I want to offer you a few observations, friends, after three days of working to stay tuned to the small things.
When I say "small things" I really mean the stuff life is made of when we take away the consumerism and the social media (which is how you probably found this post, right?). When we take away the "platforms" we find ourselves face to face with people instead of pictures of people. Our ears might be greeted with silence (it's a blessed silence). We might be uncomfortable.
Something happened to me to prompt all of this.
I was hired by some friends to lead music at a two day women's conference. It was based on the beautiful work of an organization called IF:Gathering. Check out their website HERE. IF is a neat organization. They have a clear message. They like to say that we should all be engaged in "the work of doing small things well." They get down to the nitty gritty, unglamorous truth about discipleship and our work as followers of Christ and even as women.
I was ready for leading a bunch of women in worship - it's something I enjoy doing! I was ready to encourage them to be loud and purposeful in their singing. I was ready to share a carefully selected corner of my testimony with them. I was ready to be a member of a small table group and was ready to listen to others talk about their lives.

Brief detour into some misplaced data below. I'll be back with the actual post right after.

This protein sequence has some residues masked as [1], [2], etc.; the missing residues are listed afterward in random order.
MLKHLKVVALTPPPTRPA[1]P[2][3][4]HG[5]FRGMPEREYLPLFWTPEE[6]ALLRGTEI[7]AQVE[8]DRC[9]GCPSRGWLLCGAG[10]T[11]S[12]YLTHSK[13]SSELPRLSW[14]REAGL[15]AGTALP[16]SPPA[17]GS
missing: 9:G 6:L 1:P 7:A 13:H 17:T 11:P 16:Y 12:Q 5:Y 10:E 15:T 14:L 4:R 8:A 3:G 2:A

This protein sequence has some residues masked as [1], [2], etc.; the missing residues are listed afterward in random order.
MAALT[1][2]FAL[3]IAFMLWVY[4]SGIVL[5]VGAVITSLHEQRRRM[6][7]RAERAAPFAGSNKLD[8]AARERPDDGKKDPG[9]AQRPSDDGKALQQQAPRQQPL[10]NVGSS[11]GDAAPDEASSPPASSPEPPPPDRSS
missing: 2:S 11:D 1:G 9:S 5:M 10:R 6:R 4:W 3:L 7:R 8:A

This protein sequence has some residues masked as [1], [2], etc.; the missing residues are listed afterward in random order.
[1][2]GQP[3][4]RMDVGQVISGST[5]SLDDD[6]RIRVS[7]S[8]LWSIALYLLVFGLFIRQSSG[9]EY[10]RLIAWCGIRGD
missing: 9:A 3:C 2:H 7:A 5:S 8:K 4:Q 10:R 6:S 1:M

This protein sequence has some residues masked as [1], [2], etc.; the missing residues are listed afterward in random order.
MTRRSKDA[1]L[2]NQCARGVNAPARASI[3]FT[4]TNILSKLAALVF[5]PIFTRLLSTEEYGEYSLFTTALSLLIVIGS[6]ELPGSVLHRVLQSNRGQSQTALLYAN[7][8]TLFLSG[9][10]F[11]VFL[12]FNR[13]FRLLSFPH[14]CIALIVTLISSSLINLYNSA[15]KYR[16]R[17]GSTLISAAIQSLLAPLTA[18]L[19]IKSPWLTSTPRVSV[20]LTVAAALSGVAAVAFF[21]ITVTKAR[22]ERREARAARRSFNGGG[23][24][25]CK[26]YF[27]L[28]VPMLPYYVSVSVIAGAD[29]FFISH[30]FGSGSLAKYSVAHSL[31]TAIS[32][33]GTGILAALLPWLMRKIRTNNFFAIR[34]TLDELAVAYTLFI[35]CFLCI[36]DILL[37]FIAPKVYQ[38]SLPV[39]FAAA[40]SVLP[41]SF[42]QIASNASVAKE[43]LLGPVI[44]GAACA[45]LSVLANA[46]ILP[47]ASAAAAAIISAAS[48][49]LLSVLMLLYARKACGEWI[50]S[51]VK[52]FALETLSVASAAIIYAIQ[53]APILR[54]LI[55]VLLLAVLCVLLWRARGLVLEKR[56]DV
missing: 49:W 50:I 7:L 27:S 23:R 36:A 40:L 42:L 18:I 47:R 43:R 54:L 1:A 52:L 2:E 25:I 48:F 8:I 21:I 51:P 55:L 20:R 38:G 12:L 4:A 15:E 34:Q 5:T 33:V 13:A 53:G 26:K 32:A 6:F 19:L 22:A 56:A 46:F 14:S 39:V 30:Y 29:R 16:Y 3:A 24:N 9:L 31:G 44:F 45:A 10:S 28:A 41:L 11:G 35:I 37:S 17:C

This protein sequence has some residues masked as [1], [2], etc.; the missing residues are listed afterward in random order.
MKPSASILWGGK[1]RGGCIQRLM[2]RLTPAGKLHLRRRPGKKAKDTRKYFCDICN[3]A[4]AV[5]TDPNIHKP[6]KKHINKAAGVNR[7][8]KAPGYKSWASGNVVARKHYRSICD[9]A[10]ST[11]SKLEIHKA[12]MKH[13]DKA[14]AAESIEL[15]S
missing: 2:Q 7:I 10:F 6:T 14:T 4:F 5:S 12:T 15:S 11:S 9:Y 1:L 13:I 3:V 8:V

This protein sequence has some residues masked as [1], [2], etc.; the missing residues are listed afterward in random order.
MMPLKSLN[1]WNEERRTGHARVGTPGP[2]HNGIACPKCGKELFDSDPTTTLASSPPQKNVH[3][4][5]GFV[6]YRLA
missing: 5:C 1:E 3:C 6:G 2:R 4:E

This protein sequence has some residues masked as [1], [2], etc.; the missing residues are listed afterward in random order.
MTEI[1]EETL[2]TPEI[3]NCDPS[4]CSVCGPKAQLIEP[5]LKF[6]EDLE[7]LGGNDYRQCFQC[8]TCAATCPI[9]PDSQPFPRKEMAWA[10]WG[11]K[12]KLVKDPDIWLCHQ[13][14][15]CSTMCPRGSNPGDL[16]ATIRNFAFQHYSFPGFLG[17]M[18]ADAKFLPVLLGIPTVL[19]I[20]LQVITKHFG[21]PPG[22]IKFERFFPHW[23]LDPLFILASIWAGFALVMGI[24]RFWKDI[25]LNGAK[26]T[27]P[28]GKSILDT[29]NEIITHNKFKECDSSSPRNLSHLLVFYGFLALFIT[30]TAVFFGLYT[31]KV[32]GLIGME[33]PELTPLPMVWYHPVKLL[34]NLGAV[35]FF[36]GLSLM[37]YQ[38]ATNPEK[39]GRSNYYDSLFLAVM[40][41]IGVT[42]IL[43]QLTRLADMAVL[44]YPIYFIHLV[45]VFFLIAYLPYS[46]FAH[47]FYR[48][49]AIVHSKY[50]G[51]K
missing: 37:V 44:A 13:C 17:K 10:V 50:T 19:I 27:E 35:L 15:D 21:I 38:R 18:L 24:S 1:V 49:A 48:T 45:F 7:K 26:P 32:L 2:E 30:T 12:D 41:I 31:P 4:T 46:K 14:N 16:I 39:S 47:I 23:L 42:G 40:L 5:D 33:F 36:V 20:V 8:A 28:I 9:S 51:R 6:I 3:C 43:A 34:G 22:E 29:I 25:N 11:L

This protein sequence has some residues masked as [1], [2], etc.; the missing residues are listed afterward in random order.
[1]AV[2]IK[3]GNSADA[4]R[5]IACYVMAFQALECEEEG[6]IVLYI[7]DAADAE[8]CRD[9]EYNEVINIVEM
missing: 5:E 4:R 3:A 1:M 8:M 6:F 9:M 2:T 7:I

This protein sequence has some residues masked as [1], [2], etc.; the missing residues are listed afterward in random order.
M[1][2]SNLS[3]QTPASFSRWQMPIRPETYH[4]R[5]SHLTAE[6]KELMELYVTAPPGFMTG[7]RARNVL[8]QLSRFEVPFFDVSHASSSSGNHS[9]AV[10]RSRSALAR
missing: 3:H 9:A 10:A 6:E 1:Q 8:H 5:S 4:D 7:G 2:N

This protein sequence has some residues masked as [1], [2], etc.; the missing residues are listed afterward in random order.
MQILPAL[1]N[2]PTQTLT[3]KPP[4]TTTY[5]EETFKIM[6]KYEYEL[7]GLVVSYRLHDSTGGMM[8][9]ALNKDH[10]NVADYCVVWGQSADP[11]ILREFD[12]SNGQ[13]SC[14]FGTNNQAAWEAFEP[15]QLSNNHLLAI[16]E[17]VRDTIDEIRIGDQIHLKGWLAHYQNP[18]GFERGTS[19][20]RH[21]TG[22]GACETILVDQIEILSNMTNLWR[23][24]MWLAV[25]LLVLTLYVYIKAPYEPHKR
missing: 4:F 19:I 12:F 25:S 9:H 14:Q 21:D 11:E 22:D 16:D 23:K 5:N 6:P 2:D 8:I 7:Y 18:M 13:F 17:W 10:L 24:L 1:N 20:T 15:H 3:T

When we settled into that first session and were greeted with our first speaker's message about simplifying our work and doing it well I wanted to crawl under my table and disappear. I was so uncomfortable. How naked we are, friends, when we strip away all of this glitter we've used to promote ourselves. To be bigger than we truly are.
We are tiny. And our work is tiny.
Tiny and insignificant aren't synonymous here. We're afraid that they will be and so we have to puff ourselves up and make ourselves "official." We feel like we need organizations and labels to make us big enough. I know this all too well and too personally, friends. For several years I struggled in my writing because I was convinced that with this good musical gift, God must also give me a "position." I waited for one. I prayed for one. I spent several years worrying and turned away from God because I didn't feel like I really had the sort of position God should have given me. So rebellious. How foolish. As I look back now I shake my head because God had been with me in my circumstances the whole time. When I finally was offered the "position" I'd so wanted I was able to see how ill fitting it was for the work God had set before me - a very different sort of work, indeed. Divergent, even. I never would have satisfied the position I'd desired and it never would have satisfied me.